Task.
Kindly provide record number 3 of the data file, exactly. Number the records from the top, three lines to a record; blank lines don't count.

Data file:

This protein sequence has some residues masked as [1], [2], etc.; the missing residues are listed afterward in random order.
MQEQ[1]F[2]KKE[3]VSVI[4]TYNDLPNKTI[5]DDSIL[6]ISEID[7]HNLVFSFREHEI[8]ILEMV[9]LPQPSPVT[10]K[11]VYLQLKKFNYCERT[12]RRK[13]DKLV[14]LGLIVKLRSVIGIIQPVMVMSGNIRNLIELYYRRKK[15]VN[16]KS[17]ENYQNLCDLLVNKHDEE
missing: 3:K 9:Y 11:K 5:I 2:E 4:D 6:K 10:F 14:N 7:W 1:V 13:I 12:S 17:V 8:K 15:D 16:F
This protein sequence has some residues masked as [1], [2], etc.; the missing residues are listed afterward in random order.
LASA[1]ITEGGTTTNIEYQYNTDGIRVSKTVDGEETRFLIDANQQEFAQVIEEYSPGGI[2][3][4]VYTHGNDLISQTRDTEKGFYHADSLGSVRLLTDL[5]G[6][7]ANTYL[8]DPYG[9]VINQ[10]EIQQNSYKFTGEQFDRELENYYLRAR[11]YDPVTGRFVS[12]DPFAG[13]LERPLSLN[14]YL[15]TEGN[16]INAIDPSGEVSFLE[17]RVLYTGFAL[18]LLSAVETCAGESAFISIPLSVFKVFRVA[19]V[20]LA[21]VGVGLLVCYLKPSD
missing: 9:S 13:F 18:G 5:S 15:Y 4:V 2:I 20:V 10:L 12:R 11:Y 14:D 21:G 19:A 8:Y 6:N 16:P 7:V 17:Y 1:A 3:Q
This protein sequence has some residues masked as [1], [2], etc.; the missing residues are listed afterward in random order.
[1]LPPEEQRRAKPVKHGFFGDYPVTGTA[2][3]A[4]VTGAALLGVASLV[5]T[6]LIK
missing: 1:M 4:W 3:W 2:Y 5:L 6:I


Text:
This protein sequence has some residues masked as [1], [2], etc.; the missing residues are listed afterward in random order.
[1]LPPEEQRRAKPVKHGFFGDYPVTGTA[2][3]A[4]VTGAALLGVASLV[5]T[6]LIK
missing: 1:M 4:W 3:W 2:Y 5:L 6:I